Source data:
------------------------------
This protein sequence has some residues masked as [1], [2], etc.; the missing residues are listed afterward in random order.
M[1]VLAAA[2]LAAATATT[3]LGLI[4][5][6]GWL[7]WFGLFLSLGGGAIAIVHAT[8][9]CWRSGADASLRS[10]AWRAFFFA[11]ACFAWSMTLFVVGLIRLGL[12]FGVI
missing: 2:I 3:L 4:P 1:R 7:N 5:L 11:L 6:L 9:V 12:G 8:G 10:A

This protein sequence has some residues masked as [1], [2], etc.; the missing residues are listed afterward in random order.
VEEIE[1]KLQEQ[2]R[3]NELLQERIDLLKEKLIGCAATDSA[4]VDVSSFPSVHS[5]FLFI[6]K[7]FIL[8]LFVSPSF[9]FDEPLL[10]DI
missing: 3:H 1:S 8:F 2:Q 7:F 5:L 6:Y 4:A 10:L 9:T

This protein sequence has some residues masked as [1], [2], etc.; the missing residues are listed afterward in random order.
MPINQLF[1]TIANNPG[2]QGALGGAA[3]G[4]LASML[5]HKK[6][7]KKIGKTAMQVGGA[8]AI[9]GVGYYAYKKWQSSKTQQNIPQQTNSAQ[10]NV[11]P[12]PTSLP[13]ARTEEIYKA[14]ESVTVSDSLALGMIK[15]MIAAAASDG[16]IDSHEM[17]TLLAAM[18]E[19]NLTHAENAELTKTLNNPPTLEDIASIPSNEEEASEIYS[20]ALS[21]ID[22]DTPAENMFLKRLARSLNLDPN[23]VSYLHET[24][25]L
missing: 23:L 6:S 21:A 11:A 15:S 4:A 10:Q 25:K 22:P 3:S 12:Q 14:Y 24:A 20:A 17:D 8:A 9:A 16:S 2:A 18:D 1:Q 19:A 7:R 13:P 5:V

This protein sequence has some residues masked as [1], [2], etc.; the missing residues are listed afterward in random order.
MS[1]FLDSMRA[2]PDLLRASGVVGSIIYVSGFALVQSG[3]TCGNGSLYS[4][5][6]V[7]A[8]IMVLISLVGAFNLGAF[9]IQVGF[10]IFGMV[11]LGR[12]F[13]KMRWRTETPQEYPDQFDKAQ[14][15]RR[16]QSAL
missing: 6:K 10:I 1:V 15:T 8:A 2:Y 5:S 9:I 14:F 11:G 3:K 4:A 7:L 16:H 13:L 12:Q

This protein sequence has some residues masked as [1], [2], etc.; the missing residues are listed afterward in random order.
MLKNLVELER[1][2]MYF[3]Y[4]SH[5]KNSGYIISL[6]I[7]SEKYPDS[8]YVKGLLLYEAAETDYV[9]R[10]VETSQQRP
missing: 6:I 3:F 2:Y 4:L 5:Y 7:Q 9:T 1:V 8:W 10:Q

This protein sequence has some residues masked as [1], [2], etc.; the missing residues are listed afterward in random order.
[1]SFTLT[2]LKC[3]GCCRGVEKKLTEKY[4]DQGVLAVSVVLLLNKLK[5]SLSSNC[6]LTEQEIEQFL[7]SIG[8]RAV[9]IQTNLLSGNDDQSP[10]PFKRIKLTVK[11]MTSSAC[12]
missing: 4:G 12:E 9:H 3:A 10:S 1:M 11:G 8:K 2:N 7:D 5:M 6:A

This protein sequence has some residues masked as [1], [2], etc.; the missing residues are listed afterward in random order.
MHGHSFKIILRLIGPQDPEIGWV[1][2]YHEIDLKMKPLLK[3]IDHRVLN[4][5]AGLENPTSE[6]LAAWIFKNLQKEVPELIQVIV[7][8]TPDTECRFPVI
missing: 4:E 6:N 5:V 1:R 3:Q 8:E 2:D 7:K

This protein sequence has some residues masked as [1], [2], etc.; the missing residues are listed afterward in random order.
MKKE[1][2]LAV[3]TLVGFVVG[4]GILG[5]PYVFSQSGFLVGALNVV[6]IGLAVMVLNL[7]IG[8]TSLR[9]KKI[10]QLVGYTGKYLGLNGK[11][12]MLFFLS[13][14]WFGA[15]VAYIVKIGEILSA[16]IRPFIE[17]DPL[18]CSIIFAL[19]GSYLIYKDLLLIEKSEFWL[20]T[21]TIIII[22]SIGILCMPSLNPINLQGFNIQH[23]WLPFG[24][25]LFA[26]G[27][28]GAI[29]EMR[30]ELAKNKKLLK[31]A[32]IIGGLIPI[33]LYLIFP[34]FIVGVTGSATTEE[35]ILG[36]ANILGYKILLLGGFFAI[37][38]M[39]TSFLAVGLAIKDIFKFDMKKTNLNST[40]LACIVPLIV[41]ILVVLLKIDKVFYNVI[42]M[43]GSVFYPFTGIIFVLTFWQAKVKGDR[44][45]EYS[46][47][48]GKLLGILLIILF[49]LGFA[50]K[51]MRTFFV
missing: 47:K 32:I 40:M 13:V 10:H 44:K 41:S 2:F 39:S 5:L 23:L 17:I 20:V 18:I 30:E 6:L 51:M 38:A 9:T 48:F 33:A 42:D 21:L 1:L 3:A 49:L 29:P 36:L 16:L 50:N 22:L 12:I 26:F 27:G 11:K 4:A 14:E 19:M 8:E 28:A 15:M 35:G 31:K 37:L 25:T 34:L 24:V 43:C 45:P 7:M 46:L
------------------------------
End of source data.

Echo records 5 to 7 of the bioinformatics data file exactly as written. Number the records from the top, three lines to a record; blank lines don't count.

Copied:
This protein sequence has some residues masked as [1], [2], etc.; the missing residues are listed afterward in random order.
MLKNLVELER[1][2]MYF[3]Y[4]SH[5]KNSGYIISL[6]I[7]SEKYPDS[8]YVKGLLLYEAAETDYV[9]R[10]VETSQQRP
missing: 6:I 3:F 2:Y 4:L 5:Y 7:Q 9:T 1:V 8:W 10:Q

This protein sequence has some residues masked as [1], [2], etc.; the missing residues are listed afterward in random order.
[1]SFTLT[2]LKC[3]GCCRGVEKKLTEKY[4]DQGVLAVSVVLLLNKLK[5]SLSSNC[6]LTEQEIEQFL[7]SIG[8]RAV[9]IQTNLLSGNDDQSP[10]PFKRIKLTVK[11]MTSSAC[12]
missing: 4:G 12:E 9:H 3:A 10:S 1:M 11:G 8:K 2:N 7:D 5:M 6:A

This protein sequence has some residues masked as [1], [2], etc.; the missing residues are listed afterward in random order.
MHGHSFKIILRLIGPQDPEIGWV[1][2]YHEIDLKMKPLLK[3]IDHRVLN[4][5]AGLENPTSE[6]LAAWIFKNLQKEVPELIQVIV[7][8]TPDTECRFPVI
missing: 4:E 6:N 5:V 1:R 3:Q 8:E 2:D 7:K